The Art Of Subversion
I wrote this already a month ago, curious about understanding how Nicaraguan artists so quickly became involved in producing political subversive art. This is especially interesting when remembering that the Nicaraguan youth was thought to be asleep and uninterested in national politics. Some of the artists I have been following on social media were still discovering their audio-/visual language, others were already quite pointy with their art, with clear and decisive messages against the oppression and presenting the ideal future they envisioned for the country. I was looking forward to see their art evolve and transform as this revolt evolves.
Unfortunately, many artists have not been able to truly continue their endeavor as they might have wished (for now). The regime of Ortega and Murillo, while claiming there is again normality in the country, is persecuting and prosecuting multiple individuals. The fear campaign and strategies of dismantling the resistance has forced too many nicaraguans to look for a future elsewhere; finding ways of surviving occupies most of their time. From leaders of the resistance to simple participants who dared waive a Nicaraguan flag (yes, it is a sign of protest to simply raise the national flag), anybody can be a victim of these arbitrary prosecutions.
Famous Nicaraguan artists such as Carlos Mejía Godoy have left the country from one day to the next, as they are seen as enemies of the state by the Ortega-Murillo regime. Other less known artists have also been able to flee. However, some are still struggling to find a way out, as planning a future in Nicaragua would probably mean being tortured and living in a prison cell. Things are not well for the development of art in Nicaragua, which is why the Nicaraguan diaspora in Germany will continue to find ways to provide a platform to the Nicaraguan artists. Ortega and Murillo cannot be allowed to have the power to silence these voices of hope. At the moment, the prosecutions have induced fear and displaced many persons but the discontent has not and will not cease.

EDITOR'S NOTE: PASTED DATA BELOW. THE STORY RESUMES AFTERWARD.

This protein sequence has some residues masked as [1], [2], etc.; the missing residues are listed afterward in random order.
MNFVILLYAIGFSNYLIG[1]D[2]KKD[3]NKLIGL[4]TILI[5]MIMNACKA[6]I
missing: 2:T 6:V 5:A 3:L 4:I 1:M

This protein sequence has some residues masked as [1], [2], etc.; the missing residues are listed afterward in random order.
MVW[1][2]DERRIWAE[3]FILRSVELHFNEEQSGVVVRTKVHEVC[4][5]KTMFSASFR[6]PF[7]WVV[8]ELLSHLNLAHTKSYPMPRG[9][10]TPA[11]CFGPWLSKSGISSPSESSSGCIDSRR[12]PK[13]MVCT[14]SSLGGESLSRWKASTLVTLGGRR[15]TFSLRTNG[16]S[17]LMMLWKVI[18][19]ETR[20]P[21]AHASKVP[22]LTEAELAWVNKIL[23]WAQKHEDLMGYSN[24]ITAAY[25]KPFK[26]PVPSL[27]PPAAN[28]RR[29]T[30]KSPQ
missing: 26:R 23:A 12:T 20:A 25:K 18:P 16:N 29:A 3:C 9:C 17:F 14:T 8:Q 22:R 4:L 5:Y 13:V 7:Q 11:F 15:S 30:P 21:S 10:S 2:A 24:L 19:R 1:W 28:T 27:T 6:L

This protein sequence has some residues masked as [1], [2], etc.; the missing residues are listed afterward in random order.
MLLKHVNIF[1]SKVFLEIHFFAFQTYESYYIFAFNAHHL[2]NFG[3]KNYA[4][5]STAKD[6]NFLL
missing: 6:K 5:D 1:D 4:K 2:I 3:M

Nicaragua wakes up every day to tragic news about state violence that tries to crush down the Nicaraguan uprising for liberty, justice and democracy. But to every action there is a reaction and artists from all regions of the country use their skills to create pieces of political art that express what the people of Nicaragua live through and how they resist the government’s actions. Getting various impressions of the art that is being made, I had to chuckle as I saw an illustration of the autocratic leader Daniel Ortega under a guillotine, the blade being the Nicaraguan flag. It reminded me of the painting ‘Execution of Louis XVI, 1793’ by Georg Heinrich Sieveking. In a modern way, Nicaraguan artists are doing the same as those heralds of the French upheaval. It is their paintings, graphics, songs and novels that form our understanding of what happened in the late 18th century to the House of Bourbon. Their impressions of the French struggle live on – and shape our understanding of the French Revolution – as will the modern Nicaraguan art showing the upheaval and discontent in the Central American country.